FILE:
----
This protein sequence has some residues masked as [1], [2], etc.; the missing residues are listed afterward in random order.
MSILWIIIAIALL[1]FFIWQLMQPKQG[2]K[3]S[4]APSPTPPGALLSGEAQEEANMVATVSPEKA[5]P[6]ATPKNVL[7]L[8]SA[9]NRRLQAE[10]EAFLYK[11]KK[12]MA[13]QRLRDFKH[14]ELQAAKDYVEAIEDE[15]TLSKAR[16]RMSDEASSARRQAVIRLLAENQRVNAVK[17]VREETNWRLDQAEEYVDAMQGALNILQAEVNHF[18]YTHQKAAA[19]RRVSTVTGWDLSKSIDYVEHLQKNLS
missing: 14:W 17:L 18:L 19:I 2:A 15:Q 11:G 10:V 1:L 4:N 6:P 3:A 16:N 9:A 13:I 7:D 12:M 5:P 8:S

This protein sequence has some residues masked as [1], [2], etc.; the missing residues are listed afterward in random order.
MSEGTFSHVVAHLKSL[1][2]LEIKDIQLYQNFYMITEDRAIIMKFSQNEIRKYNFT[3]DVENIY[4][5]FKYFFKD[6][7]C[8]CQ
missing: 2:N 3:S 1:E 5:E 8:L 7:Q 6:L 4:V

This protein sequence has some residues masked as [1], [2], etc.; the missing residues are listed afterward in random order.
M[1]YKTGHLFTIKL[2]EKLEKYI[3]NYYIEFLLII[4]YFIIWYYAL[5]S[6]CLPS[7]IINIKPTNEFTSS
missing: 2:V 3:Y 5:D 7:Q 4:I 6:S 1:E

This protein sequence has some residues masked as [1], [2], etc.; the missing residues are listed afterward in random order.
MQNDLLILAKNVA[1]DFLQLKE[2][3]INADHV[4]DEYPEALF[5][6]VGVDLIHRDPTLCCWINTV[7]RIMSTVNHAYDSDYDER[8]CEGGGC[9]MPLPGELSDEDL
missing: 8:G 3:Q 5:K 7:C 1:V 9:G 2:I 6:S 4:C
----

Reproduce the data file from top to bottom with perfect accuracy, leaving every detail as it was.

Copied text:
This protein sequence has some residues masked as [1], [2], etc.; the missing residues are listed afterward in random order.
MSILWIIIAIALL[1]FFIWQLMQPKQG[2]K[3]S[4]APSPTPPGALLSGEAQEEANMVATVSPEKA[5]P[6]ATPKNVL[7]L[8]SA[9]NRRLQAE[10]EAFLYK[11]KK[12]MA[13]QRLRDFKH[14]ELQAAKDYVEAIEDE[15]TLSKAR[16]RMSDEASSARRQAVIRLLAENQRVNAVK[17]VREETNWRLDQAEEYVDAMQGALNILQAEVNHF[18]YTHQKAAA[19]RRVSTVTGWDLSKSIDYVEHLQKNLS
missing: 14:W 17:L 18:L 19:I 2:A 15:Q 11:G 10:V 1:L 4:N 6:P 3:A 16:N 9:A 13:I 7:D 12:M 5:P 8:S

This protein sequence has some residues masked as [1], [2], etc.; the missing residues are listed afterward in random order.
MSEGTFSHVVAHLKSL[1][2]LEIKDIQLYQNFYMITEDRAIIMKFSQNEIRKYNFT[3]DVENIY[4][5]FKYFFKD[6][7]C[8]CQ
missing: 2:N 3:S 1:E 5:E 8:L 7:Q 6:L 4:V

This protein sequence has some residues masked as [1], [2], etc.; the missing residues are listed afterward in random order.
M[1]YKTGHLFTIKL[2]EKLEKYI[3]NYYIEFLLII[4]YFIIWYYAL[5]S[6]CLPS[7]IINIKPTNEFTSS
missing: 2:V 3:Y 5:D 7:Q 4:I 6:S 1:E

This protein sequence has some residues masked as [1], [2], etc.; the missing residues are listed afterward in random order.
MQNDLLILAKNVA[1]DFLQLKE[2][3]INADHV[4]DEYPEALF[5][6]VGVDLIHRDPTLCCWINTV[7]RIMSTVNHAYDSDYDER[8]CEGGGC[9]MPLPGELSDEDL
missing: 8:G 3:Q 5:K 7:C 1:V 9:G 2:I 6:S 4:C